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Type: Artigo de periódico
Title: Native Fluorescence Of Oral Cavity Structures: An Experimental Study In Dogs.
Author: Fiorotti, Renata C
Nicola, Jorge H
Nicola, Ester M D
Abstract: The aim of this study was to compare the fluorescence of different areas of the buccal mucosa of dogs. Native fluorescence occurs in many animal and plant tissues following excitation by ultraviolet (UV) light. The fluorescence spectrum characteristic of a given tissue may vary with changes in tissue composition and organization. Hence, this optical phenomenon provides a reliable and minimally invasive diagnostic tool for examining tissues in normal and pathological conditions. The oral cavity contains a variety of structures, including the lips, tongue, palate, and gingiva that differ in their location and function. These structures can be easily traumatized or display different degrees of keratinization. The study sample was 20 healthy, adult, mongrel dogs of both sexes. The dogs were anesthetized and manipulated in compliance with institutional guidelines. The fluorescence spectra were obtained using a plug-in spectrometer and optical fibers, with a final resolution better than 2 nm. The fluorescence of seven different areas (floor of the mouth, palate, gingiva, dorsal and ventral surface of tongue, buccal mucosa, and teeth) was examined. A UVHg lamp (emission wavelength, 350-410 nm) was used for excitation. One hundred and forty spectra were collected from various regions of the oral cavity, and all of them showed similar profiles, with maximum fluorescence of 500-520 nm. The similarity of the spectra for the different sites allowed us to establish a standard fluorescence spectrum of the buccal cavity.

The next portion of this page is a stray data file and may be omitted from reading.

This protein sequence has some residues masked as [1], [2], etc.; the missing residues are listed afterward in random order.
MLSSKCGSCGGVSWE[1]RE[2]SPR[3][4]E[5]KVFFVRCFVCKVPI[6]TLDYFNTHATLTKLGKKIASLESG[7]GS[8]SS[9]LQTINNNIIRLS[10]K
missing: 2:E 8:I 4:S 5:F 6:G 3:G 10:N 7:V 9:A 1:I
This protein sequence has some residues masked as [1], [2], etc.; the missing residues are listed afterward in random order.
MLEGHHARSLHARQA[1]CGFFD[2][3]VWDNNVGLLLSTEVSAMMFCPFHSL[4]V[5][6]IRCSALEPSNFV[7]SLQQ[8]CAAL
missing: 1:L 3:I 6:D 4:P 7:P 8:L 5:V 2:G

Subject: Animals
Mouth Mucosa
Spectrometry, Fluorescence
Ultraviolet Rays
Citation: Photomedicine And Laser Surgery. v. 24, n. 1, p. 22-8, 2006-Feb.
Rights: fechado
Identifier DOI: 10.1089/pho.2006.24.22
Date Issue: 2006
Appears in Collections:Unicamp - Artigos e Outros Documentos

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